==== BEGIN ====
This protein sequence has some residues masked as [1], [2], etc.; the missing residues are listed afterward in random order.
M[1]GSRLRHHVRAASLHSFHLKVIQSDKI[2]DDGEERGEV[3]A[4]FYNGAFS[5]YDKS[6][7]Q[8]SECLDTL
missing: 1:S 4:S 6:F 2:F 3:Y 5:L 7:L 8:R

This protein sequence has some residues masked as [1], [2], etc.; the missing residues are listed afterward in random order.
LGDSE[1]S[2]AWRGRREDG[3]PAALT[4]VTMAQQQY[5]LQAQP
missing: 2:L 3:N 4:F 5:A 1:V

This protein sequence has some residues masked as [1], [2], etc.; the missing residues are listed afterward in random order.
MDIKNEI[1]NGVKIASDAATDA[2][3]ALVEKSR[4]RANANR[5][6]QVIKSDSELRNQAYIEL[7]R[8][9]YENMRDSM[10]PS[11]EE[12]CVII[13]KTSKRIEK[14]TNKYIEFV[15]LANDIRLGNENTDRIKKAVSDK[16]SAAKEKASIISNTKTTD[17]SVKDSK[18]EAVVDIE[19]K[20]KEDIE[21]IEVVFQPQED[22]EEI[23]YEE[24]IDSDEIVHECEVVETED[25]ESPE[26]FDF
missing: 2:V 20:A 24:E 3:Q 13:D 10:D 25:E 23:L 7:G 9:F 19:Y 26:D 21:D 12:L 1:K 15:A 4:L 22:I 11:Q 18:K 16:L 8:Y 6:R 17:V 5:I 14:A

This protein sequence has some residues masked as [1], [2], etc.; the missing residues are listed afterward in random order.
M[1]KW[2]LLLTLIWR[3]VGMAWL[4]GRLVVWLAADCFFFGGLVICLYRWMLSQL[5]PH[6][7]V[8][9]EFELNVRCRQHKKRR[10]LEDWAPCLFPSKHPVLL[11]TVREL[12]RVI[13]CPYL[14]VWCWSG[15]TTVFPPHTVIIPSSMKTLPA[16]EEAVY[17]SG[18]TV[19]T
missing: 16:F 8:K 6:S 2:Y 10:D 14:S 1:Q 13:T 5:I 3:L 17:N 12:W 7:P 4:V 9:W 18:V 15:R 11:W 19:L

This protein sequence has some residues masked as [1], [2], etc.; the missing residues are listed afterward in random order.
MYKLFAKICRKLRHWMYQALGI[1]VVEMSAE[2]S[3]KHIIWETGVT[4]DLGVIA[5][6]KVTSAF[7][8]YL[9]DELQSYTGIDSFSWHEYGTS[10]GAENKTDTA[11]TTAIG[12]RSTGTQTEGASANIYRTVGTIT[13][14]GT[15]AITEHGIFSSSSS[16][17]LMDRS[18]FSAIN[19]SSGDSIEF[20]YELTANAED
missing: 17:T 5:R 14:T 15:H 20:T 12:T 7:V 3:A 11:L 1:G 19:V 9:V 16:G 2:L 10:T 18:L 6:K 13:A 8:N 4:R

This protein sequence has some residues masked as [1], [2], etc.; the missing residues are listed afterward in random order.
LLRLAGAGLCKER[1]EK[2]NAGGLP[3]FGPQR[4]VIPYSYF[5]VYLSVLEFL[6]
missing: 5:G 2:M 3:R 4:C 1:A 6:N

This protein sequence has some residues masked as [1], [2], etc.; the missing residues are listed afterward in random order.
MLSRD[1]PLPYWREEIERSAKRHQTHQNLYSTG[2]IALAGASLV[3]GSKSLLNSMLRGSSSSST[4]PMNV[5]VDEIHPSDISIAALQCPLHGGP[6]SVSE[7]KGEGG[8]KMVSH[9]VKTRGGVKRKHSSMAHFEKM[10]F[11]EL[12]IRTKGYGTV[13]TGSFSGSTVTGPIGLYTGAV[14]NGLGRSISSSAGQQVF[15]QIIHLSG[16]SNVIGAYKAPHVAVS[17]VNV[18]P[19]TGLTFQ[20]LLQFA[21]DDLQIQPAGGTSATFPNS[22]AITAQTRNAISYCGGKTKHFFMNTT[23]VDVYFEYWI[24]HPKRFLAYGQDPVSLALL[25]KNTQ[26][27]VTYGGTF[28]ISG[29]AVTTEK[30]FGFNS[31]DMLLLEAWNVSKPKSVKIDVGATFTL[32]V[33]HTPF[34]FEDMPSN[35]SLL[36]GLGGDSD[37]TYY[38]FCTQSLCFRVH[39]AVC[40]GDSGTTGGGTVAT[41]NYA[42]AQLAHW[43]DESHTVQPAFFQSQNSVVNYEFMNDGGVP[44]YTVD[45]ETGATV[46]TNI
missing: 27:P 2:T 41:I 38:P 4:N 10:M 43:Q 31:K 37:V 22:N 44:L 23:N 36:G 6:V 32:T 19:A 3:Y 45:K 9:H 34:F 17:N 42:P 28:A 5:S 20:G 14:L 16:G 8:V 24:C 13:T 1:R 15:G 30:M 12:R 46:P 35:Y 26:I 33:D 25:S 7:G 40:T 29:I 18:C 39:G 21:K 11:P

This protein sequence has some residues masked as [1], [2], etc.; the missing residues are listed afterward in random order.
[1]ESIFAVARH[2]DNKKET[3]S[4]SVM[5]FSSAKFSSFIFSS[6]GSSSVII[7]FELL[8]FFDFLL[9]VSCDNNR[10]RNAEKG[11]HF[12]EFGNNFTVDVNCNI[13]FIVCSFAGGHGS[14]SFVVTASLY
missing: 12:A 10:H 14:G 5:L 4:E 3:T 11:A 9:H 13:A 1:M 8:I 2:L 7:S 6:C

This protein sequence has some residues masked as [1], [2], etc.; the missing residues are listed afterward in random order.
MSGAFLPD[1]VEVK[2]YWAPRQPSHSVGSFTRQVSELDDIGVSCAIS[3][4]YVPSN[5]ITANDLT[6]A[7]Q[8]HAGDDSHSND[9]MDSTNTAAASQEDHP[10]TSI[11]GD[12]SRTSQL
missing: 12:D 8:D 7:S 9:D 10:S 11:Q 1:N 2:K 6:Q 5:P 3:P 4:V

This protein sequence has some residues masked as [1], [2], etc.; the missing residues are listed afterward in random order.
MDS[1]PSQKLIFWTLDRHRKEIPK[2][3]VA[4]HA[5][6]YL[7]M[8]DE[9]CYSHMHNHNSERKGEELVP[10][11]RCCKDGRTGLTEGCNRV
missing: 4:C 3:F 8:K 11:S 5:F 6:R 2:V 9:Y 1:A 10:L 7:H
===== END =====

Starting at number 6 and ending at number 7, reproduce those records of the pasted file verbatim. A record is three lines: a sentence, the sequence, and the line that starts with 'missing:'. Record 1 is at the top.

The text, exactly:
This protein sequence has some residues masked as [1], [2], etc.; the missing residues are listed afterward in random order.
LLRLAGAGLCKER[1]EK[2]NAGGLP[3]FGPQR[4]VIPYSYF[5]VYLSVLEFL[6]
missing: 5:G 2:M 3:R 4:C 1:A 6:N

This protein sequence has some residues masked as [1], [2], etc.; the missing residues are listed afterward in random order.
MLSRD[1]PLPYWREEIERSAKRHQTHQNLYSTG[2]IALAGASLV[3]GSKSLLNSMLRGSSSSST[4]PMNV[5]VDEIHPSDISIAALQCPLHGGP[6]SVSE[7]KGEGG[8]KMVSH[9]VKTRGGVKRKHSSMAHFEKM[10]F[11]EL[12]IRTKGYGTV[13]TGSFSGSTVTGPIGLYTGAV[14]NGLGRSISSSAGQQVF[15]QIIHLSG[16]SNVIGAYKAPHVAVS[17]VNV[18]P[19]TGLTFQ[20]LLQFA[21]DDLQIQPAGGTSATFPNS[22]AITAQTRNAISYCGGKTKHFFMNTT[23]VDVYFEYWI[24]HPKRFLAYGQDPVSLALL[25]KNTQ[26][27]VTYGGTF[28]ISG[29]AVTTEK[30]FGFNS[31]DMLLLEAWNVSKPKSVKIDVGATFTL[32]V[33]HTPF[34]FEDMPSN[35]SLL[36]GLGGDSD[37]TYY[38]FCTQSLCFRVH[39]AVC[40]GDSGTTGGGTVAT[41]NYA[42]AQLAHW[43]DESHTVQPAFFQSQNSVVNYEFMNDGGVP[44]YTVD[45]ETGATV[46]TNI
missing: 27:P 2:T 41:I 38:P 4:N 10:M 43:Q 31:K 37:V 22:N 44:L 23:N 36:G 6:V 32:T 19:A 3:Y 45:K 9:H 34:F 17:N 42:P 28:A 5:S 20:G 14:L 16:G 8:V 24:C 13:T 1:R 15:G 30:M 12:R 46:P 35:Y 26:I 33:D 25:S 7:G 40:T 29:I 18:C 39:G 21:K 11:P